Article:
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French Water Companies Making ‘Abusive’ Profits

Thursday 15 November 2007

The price of water in the major cities of France is often ‘abusive’ and private water management companies make huge profits, according to the French consumer’s body, UFC-Que-Choisir.

Around three quarters of consumers in France have their water supply managed by a private company, of whom the two largest players are Veolia, who have 39% of the market, and Lyonnaise des Eaux (Suez), who supply 22% of the market.

In France, private water companies run local water services under contract from the local councils, although a small number of councils choose to run the service on a direct basis.

Chief culprits in the profits bonanza according to Que Choisir, are the Syndicat des Eaux in the Ile-de-France (Sedif) with a net profit margin of 58.7%, closely followed by the Syndicat des Eaux in Marseilles with a profit margin of 56.1%.

Others with a high margin are in Lyon, Toulouse, Montpellier, and Reims with margins between 40% and 50%.

Bordeaux, Nice, Paris, and Strasbourg have margins between 30% and 39%.

By contrast, Chambery, Clermont-Ferrand, Annecy and Grenoble, which happen to be managed by the local councils, have a profit margin between 10% and 15%.

Que-Choisir also criticise some of the wider aspects of the contracts between the local councils and the water companies, which place on the water bill expensive aspects of the service that, in law, should be funded by the general public rates.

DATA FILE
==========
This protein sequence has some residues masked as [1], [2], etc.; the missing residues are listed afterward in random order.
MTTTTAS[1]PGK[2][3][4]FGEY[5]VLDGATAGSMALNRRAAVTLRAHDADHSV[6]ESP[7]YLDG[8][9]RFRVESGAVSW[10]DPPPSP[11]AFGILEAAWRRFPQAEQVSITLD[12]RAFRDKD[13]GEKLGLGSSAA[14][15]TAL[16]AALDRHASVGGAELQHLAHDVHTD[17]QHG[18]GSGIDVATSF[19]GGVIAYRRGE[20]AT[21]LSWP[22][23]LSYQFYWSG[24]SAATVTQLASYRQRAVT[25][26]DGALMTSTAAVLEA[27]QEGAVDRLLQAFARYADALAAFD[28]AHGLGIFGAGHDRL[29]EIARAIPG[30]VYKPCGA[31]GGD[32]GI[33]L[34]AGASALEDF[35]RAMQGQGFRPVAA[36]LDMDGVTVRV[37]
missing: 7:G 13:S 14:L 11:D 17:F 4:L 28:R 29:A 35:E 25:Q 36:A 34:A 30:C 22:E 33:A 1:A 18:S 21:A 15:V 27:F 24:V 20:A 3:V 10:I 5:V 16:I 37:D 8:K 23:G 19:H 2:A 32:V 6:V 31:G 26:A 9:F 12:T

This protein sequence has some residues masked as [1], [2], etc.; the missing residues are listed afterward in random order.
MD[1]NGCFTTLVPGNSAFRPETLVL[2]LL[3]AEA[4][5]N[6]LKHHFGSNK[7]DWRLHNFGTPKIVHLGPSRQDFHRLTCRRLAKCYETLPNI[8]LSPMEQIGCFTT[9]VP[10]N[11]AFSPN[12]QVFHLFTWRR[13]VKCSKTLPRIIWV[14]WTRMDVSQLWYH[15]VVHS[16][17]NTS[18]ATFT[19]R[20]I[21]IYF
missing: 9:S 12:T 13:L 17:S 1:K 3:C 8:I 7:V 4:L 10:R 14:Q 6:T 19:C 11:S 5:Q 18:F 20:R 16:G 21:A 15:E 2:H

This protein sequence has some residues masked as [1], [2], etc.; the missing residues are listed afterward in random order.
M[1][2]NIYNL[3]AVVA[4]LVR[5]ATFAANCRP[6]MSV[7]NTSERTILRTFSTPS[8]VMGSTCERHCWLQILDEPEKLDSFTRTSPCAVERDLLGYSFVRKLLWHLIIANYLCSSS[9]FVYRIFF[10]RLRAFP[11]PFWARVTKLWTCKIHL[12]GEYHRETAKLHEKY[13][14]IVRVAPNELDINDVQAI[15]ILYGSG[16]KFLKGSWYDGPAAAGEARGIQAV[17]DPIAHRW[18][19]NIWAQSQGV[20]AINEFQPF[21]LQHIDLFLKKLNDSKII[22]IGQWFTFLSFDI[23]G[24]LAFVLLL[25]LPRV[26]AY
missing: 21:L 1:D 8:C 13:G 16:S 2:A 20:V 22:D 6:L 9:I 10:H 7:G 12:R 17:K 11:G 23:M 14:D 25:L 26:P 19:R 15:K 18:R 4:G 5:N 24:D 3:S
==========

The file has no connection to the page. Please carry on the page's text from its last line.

The water companies have retaliated by stating that the profit figures given by Que-Choisir bear no relation to reality, and that even if they did, some publicly run services are amongst the highest profit earners (notably Reims and Strasbourg).

They also claim that private sector contracts are run more efficiently than public run services, losing around 20% less water from leaks.

Despite the large profits made by the water companies, the cost of water in France is not high by European standards.

More recently, prices have started to rise, in large measure because of the need to undertake investment in water treatment facilities, with France under threat of legal action from the EU.

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